The death of Castro was reported across the globe. The slant of reporting by each news organization took many different forms, positive and negative.
ACN: The Cuban News Agency; it is the official voice of the government and people of Cuba. Only referring to Castro as the "Commander of the Revolution;" the article addressed the announcement by Raul Castro of Fidel's death and funeral plans. Fidel's body was to be cremated and a commission will plan the funeral arrangements. There was no emotional or sympathetic references, only a report. (ACN, 2016).
Aljazeera: A global news source, backed by a Saudi prince, Aljazeera reported predominantly about the long-standing feud between the US and Cuba. A staff reported made reference to the changes that may come in the politics of Cuba, now that Fidel is dead. Citizens of Cuba were interviewed who mourn the loss of the leader. Interviews with Cubans living in the US and reports of social media showed a celebration taking place with Champagne and parties (Aljazeera, 2016).
BBC: The image on BBC was of Fidel Castro, raising his arm in an obviously emotional speech. Comments from President Obama and Donald Trump were both reported on the site. The views of Cuban citizens and the exiled US Cubans was given in a side-by-side feature. It was noted World leaders were paying tribute to him, while trump called him "a brutal dictator." A history of how the US tried to assassinate Castro 638 times was a full featured article on the main page of the death announcement (BBC, 2016).
CBS: The description of Castro was "a fiery demagogue, a dictator, a Soviet puppet. "The article outlined his hostile relationship with the US and how he had done little for the people of Cuba. The article told of his affair, the divorce that followed, a child from that affair that fled to the US. Overall, it was a tabloid-type editorial with little redeeming value as an announcement of the death of a leader of a country (CBS, 2016).
CNN: The only report found of Castro's death was on the CNN Money site. It only had one line, reporting he was dead, and a video that would not play. The image was the defiant Castro, in fatigues, with his defiant arm in the air. A search on the main CNN brought no further results, only links to commercial sites and advertising. It had a listing to find Fidel's address and phone number (CNN, 2016).
Deutsche Welle: A simple one paragraph statement reported the death of Castro. Calling him "iconic" and "a thorn in the side of the US." The2:54 minute video featured was a moving and emotional look at Castro from his celebrated entrance in to Havana when he defeated Batista; to his meeting with the Pope and his final weakened state before his death (Deutsche Welle, 2016).
Fox News: Searching the Fox News site did not produce any results for Castro's death. A Google search found the news report. A video on the site was not available. It was an historical presentation, with a few insults from Newt Gingrich and Mitt Romney. Newt said Castro was going to Hell when he died and Mitt said, "Thank Heavens." This article was the only one that mentioned his relationship to "Che" Guevara, the revolutionary who was executed in Bolivia. He was an icon of the anti-establishment Leftist Movement (Fox News, 2016).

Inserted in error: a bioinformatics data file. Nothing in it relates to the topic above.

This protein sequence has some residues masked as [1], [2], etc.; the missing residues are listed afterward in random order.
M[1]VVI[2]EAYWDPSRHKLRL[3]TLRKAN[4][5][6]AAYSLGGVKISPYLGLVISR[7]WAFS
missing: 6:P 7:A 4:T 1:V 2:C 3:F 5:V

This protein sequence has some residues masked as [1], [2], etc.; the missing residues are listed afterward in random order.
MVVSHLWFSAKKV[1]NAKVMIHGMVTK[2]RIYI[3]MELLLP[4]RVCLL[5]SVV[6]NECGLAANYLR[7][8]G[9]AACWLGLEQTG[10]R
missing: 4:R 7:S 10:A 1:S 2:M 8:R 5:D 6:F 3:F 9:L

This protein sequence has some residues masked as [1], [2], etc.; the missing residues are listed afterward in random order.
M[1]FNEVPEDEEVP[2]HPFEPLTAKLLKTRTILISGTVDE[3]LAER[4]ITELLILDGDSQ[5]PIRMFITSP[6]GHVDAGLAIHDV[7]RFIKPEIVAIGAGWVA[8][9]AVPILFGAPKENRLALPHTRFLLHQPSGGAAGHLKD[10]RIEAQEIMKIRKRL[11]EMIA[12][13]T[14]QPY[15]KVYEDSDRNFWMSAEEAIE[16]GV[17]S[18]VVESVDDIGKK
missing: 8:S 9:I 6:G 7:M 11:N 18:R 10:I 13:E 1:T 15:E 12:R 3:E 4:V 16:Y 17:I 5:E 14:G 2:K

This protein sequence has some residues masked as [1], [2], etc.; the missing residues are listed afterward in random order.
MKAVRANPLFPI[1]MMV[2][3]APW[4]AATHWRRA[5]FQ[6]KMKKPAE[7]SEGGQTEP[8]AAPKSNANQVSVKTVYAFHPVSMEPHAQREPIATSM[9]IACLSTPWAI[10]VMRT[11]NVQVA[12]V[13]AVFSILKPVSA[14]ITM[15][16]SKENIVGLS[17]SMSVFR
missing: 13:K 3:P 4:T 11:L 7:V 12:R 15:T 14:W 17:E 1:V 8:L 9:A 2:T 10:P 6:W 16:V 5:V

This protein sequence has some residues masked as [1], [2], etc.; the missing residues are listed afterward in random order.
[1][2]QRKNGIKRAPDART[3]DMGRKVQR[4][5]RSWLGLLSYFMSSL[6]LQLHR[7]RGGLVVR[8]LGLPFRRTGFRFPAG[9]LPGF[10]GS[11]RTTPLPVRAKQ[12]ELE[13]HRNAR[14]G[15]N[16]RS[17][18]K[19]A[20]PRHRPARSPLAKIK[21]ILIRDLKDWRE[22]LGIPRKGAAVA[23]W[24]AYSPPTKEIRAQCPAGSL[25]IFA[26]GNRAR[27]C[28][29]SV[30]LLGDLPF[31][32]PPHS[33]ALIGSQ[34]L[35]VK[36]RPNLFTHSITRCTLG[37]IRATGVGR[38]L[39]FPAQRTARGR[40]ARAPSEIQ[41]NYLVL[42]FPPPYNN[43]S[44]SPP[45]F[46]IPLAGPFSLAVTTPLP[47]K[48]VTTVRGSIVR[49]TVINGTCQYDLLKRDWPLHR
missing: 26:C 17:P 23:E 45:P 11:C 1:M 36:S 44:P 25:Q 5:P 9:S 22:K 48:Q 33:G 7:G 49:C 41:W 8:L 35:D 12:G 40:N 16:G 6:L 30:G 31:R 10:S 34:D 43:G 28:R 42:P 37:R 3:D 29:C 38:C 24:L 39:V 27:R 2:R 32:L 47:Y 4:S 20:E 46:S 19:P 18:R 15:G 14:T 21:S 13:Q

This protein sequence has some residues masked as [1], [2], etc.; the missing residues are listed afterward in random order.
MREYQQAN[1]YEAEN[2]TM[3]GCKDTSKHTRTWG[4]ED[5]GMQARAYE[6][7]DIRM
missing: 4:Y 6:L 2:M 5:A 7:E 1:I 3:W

Euronews: Details of the death were the most prominent introduction, with videos of the weakened Castro in his last days, The announcement by Raul Castro of his brother's death was also a main feature. The article include a full slate of screen shots of Tweets and comments from World leaders, expressing their sympathies and feelings about Fidel. Iconic photos of Fidel were shown, meeting with World leaders, such as Nelson Mandela, His long conflict with the US was featured in a video entitled, "A Brief History of US-Cuban Relations" (Euronews, 2016).
Japan Times: The featured photo on this news site of Fidel Castro and his rebel followers entering Havana could have been taken from a Hollywood movie. The article was a condemnation of the US-led effort to oust Castro; including the assassination attempts by the CIA. It referred to pre-Castro Cuba as a "playground for rich Americans" (Japan Times. 2016).
Reuters: This news article reporting the death of Castro was all about the reaction of the Cuban people. The gathered crowds at Havana University were shouting," I am Fidel." Interviews with people were quoted as saying such comments as, "He gave me my humanity, I owe him everything." The closures and suspension of alcohol sales and a giant rally in Revolution Square were also reported. There was no mention of the US/Cuban conflict (BBC, 2016).
Zee News: This Indian site reported the facts and when opinions were expressed; gave both sides of the argument. His opponents called him a "cruel tyrant; while at home he was a "hero. A timeline of his life was available and comments from World leaders about his passing was on the site." The video of the original newscast in the native language was posted (Zee News, 2016).
Photo from Japan Times (2016)
Castro would be very excited to see the full press turnout for his demise. He learned very early how to manipulate the news. Media and Castro's long relationship is no accident, according to Michelle Chase in her article for Age of Revolutions. The members of the revolutionary movement realized the importance of international media and made an extraordinary effort to harness the power. The members of the press were provided transportation and the revolutionaries helped move the heavy equipment required to make film and photos. The iconic black and white photos created an image of a romanticized force of machismo. The beards and uniforms with the long rifles played well with the media and the World. The early images of "Che" and Fidel, with their clean-shaven faces, were replaced quickly to gain the attention of the World (Chase, 2017).